New Barrington hockey coach Croke reflects on time at East Providence

City native moves from new co-op to established Eagles program ·

EAST PROVIDENCE — With bittersweet emotion Kevin Croke chose not to remain a part of the newly-formed cooperative hockey program between East Providence and Lincoln High Schools, opting instead to take over as head coach of neighboring Barrington in time for the 2016-17 season.

Croke, a city native, spent the last five winters behind the East Providence bench, leading the Townies to a pair of Division III championships including his first season, '11-12, and two years later, '13-14. Given the chance to stay as associate head coach with the E.P.-Lincoln co-op, he instead applied for and was hired to fill the Barrington vacancy coincidentally left open by the resignation of another city resident, Derek Borek.

"When the co-op happened it left a lot of things up in the air, but it was going to be Lincoln's program. They were the host school and at about the same time the Barrington job opened up. It was a tough decision, but I'm probably not going to get many more shots at being a head coach at my age (55), so I figured I'd try something new," Croke explained.

At Barrington, Croke gets the opportunity to test his skill at the Division I level, just a notch below the Championship Division where private school behemoths Mount St. Charles, LaSalle and Hendricken are challenged by Smithfield and the Cranston co-op. The Eagles have remained very competitive in the D-I ranks in recent years, reaching the finals five times and winning the league crown once (2012-13).

"Hockey tends to be a suburban sport now. You look at the communities where it's thriving, like Barrington, Cumberland, Cranston West, Smithfield, and hockey is an expensive sport. People talk about the equipment being costly, but it's really the ice time. There's just too few sheets available in Rhode Island," Croke said.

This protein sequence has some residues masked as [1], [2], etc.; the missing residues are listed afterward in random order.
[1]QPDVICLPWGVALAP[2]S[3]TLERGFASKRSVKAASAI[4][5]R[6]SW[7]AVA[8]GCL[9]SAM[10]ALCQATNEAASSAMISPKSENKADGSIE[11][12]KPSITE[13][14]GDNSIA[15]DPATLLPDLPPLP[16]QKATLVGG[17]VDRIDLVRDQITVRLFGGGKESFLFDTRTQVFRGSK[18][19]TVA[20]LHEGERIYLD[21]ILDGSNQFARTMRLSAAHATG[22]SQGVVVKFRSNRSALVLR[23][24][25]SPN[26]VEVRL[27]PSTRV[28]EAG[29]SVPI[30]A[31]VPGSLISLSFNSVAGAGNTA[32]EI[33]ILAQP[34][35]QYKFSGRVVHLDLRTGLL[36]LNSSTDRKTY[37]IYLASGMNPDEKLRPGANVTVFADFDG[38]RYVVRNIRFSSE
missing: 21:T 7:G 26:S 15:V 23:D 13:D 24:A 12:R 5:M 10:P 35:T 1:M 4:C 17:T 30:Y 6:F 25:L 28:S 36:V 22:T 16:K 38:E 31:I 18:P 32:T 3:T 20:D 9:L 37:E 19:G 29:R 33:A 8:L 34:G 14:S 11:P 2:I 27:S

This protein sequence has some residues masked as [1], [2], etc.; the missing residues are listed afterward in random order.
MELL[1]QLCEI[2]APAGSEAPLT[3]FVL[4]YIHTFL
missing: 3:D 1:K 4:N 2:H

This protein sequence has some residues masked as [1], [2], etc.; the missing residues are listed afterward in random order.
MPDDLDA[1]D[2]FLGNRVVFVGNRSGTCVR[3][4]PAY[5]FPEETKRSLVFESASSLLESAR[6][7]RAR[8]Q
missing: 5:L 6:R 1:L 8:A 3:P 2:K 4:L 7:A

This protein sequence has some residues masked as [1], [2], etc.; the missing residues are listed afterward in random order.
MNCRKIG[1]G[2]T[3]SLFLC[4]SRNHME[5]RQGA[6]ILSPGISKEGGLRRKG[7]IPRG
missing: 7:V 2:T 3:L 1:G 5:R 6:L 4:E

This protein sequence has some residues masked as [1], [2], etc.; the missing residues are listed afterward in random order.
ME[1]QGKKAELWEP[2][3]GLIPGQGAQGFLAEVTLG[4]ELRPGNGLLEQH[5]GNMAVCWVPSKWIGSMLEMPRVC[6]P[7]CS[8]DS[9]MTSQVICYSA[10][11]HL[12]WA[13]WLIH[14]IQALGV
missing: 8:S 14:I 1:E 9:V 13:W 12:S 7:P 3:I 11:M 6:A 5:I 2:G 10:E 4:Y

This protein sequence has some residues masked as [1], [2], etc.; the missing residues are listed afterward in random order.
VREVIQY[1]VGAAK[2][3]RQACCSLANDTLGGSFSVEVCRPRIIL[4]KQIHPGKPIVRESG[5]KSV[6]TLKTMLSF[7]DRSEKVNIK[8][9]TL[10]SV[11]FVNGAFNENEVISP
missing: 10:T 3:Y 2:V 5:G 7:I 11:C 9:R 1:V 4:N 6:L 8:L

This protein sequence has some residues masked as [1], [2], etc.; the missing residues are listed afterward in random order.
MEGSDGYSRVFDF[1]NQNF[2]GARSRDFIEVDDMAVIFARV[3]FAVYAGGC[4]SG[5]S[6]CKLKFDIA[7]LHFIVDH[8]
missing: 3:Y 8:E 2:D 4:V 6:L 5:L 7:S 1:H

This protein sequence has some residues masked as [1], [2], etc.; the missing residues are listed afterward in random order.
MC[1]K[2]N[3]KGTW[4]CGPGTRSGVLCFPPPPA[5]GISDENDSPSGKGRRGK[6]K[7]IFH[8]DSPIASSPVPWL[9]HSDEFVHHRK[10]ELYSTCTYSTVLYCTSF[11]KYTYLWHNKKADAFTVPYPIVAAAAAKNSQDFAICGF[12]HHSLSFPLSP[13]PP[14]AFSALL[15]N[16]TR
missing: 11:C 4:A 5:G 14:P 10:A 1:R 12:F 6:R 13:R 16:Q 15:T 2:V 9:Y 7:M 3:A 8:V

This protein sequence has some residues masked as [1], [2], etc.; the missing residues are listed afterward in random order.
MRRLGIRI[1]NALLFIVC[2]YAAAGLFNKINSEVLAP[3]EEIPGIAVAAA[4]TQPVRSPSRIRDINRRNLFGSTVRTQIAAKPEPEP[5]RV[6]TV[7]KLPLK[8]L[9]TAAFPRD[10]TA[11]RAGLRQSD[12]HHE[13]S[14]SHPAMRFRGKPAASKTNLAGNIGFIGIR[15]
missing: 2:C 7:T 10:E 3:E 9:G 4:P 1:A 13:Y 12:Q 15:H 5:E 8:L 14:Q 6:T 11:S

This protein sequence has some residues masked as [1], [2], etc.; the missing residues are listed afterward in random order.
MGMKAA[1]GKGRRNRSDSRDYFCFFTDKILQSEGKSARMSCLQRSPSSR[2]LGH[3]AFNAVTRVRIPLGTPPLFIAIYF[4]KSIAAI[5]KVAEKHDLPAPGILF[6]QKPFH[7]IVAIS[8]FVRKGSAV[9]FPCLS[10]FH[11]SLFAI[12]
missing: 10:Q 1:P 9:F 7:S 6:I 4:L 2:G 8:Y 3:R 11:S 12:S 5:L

That lack of access is one of the reasons why the number of players at EPHS has dwindled to the point where entering into a cooperative became a necessity. Croke pointed to the privatization in 2009 of municipally-owned Lynch Arena in Pawtucket as likely the last straw.

"What really killed it was Lynch going private. It's great that it's still open, but now it's focused on high-end, blue chip programs. And forget about what it did to us, look at what it did to Tolman. That program died in like three years," Croke added.

Tolman was most recently itself in an informal co-op with East Providence in '14-15, but that didn't go well. No Tigers remained on the team by the end of the season and now the hockey program at the school, which won titles in D-III and made the final in D-II in the early aughts, no longer exists in any form.

Fortunately for East Providence, at least for the moment, that isn't the case. Five current Townies and one other charter school student from the city are part of the co-op with Lincoln this winter. As for Croke, he takes over a Barrington team he said "looked really good" in its Injury Fund game earlier in the week and one he expects to make a run at the D-I championship.

As for his time coaching his alma mater, Croke will hold only fond memories of leading the Townies even as the program began to falter, culminating in last year's winless effort with barely enough players to actually skate a side.

"It was a great, great time. I had tremendous support from the administration. The coaches I got to work with were tremendous. But it's all about the players. I had some tremendous student-athletes come through the program," Croke added. "There's only one senior (Cam Maxwell) and one junior (Colin Feeney) who I coached, but it broke my heart to leave those guys. It was a difficult decision, but I still wanted to be a head coach and it just wasn't going to be there with the co-op."


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